whether is the use of fossil fuels or the change to an alternative fuel type both options come with an increase in associated costs. New regulatory changes are in discussion to remove the tax exemption for fossil fuels to encourage the use of more viable alternative fuels via a mechanism under discussion for the maritime industry (European Taxation Directive). As per the adoption of new and more sustainable fuel types, the industry is in an experimentation and exploration phase to understand what are the implications of adopting greener fuels. With more than 95% of the ships, today being powered by various petroleum products (HFO, MGO, and MDO), the transition to greener-fuel possibilities is going to be a lengthy process. Hence, transitioning to a greener fuel future demands years of effort that require the establishment of a new global fuel supply infrastructure.
How the fuel transition is affecting ship owners
Shipping companies are currently exploring their options in terms of decarbonization initiatives, specifically when it comes to the adoption of alternative fuel options these organizations are investing already efforts and resources in drafting a viable strategy. Recent research suggests the industry is moving towards adopting a broad mix of fuels to support and accelerate the transition to cleaner fuels.
The transition to low-carbon fuels involves considerable capital investment and operational expenses, resulting in significantly higher costs per fuel unit compared to fossil fuels. Studies realized on this topic underscore the need for a global investment of approximately $2 trillion for shipping decarbonization, with around 85% allocated to onshore infrastructure and fuel production facilities.
This will result in a more complex and extended process for establishing a global supply infrastructure. In the meantime, the industry is at a standstill as ports evaluate carriers’ fuel requirements, while carriers acquire different vessel types to prevent stranded assets – ships unable to operate fully due to mismatched bunkering options available in ports. This cautious approach hampers decisive action, despite the urgent need for clear decisions.
The implementation of EEXI and CII regulations
Starting from January 2023, it is now compulsory for all ships to calculate their Energy Efficiency Existing Ship Index (EEXI) in order to evaluate their energy efficiency. Additionally, ships are required to collect data for reporting their annual operational carbon intensity indicator (CII). Both EEXI and CII serve the purpose of minimizing carbon emissions and environmental impact in the marine sector.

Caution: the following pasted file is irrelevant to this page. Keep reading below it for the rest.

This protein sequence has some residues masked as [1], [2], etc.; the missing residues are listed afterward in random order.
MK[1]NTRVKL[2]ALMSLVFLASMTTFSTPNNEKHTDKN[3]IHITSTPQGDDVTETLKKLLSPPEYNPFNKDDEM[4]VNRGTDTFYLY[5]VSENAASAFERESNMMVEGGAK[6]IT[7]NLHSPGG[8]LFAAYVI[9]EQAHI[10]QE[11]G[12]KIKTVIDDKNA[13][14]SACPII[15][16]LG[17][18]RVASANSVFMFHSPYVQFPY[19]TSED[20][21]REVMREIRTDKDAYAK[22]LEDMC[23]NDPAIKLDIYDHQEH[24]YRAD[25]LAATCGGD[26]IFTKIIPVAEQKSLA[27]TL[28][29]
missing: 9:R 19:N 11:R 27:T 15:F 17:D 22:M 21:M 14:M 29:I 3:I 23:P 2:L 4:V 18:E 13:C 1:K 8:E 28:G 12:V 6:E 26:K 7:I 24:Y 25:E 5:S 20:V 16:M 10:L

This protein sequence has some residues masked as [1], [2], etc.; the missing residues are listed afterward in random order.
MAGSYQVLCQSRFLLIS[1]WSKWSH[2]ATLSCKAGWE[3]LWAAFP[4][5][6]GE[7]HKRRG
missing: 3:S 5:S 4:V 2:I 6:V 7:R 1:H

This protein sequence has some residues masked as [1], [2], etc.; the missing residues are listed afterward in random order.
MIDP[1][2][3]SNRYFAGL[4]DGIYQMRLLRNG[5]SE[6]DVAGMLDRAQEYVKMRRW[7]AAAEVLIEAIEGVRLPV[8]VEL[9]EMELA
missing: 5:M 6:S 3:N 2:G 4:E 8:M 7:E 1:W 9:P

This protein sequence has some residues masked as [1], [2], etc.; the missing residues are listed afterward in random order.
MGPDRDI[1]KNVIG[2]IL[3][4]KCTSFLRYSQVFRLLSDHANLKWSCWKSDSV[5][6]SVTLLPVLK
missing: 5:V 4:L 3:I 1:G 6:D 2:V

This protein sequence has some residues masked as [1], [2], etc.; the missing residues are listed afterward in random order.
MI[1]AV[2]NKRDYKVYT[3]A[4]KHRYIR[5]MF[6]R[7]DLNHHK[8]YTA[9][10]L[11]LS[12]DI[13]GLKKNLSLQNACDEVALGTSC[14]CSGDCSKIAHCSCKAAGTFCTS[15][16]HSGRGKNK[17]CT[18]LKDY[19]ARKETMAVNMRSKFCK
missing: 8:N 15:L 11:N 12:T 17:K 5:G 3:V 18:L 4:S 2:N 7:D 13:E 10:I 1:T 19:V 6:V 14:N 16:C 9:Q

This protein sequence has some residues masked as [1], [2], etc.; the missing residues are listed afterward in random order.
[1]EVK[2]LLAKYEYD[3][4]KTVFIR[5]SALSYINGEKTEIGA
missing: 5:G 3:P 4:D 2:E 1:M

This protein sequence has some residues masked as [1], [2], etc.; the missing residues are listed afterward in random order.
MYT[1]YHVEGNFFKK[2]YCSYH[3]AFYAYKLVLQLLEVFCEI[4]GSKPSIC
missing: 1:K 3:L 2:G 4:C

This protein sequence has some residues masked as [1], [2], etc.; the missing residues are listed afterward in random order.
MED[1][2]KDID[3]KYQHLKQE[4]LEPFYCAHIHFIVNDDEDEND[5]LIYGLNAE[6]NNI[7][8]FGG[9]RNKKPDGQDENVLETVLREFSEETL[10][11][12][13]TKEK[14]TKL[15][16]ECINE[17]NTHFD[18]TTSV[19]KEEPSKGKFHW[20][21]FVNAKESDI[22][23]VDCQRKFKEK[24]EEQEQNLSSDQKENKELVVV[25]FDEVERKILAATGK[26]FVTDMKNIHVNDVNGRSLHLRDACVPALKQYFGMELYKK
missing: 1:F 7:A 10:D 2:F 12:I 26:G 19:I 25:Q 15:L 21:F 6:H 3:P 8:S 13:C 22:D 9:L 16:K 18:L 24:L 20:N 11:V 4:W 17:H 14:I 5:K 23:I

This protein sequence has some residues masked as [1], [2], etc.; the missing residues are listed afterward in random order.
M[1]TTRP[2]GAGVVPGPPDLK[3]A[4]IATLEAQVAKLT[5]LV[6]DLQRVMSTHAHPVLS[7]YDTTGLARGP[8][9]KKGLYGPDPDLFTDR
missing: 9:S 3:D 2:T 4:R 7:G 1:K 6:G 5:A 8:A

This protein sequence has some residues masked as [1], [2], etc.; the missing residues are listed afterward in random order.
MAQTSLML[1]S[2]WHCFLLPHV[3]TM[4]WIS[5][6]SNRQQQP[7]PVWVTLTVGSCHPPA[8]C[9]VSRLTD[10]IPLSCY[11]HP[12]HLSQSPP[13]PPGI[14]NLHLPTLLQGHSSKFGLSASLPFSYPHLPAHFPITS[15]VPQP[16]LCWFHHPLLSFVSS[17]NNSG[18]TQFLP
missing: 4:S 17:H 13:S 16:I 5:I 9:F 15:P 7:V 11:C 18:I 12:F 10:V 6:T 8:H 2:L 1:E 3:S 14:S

How this will impact ship owners
Ship owners and managers were required to prepare for the EEXI and CII requirements ahead of time, dedicating resources to assess and enhance their vessels as necessary. Moving forward, ship owners must ensure compliance with these regulations and take the appropriate measures to improve their energy efficiency and carbon intensity index.
While shipping companies are adjusting to these regulatory changes, ways of operating, and the effects of fuel prices, there are measures that can be adopted to overcome part of the impact and become more resilient to changes. In the meantime, there are short-term operational measures that ship owners can implement such as Just-in-Time port arrivals. Such solutions have a low implementation cost and at the same time contribute to reducing the environmental impact and reduction in fuel consumption.
Obstacles to implementing Just-in-Time port arrivals
While the benefits of implementing JIT port arrivals are obvious and JIT is widely recognized as a way to reduce emissions, it’s still not widely implemented and adopted by the industry. There are multiple operational and contractual barriers to the uptake and implementation of Just-in-Time port arrivals. Some key challenges to the implementation of Just-in-Time port arrivals include data standardization, predictability, and collaboration.
- Low visibility of terminal planning: terminals are in the driver’s seat to determine a suitable berthing window for a vessel. While doing so, the terminal is also ensuring the utilization and productivity of assets such as a quay, handling equipment, and personnel remains high.
- Lack of transparency in communication between parties involved in a port call: while much effort has been dedicated to optimizing routes or speeds, these efforts are counterproductive if when the ship arrives at the port it has to wait at anchorage for several hours or needs to speed up again to use a last-minute available slot at berth. Therefore for all the actors in a port call to synchronize their efforts and be able to implement JIT at scale, collaborative planning is a must. While this synchronization contributes to increased operational efficiency, it also avoids situations where ships have to wait to get in or leave a port because other actors are not ready.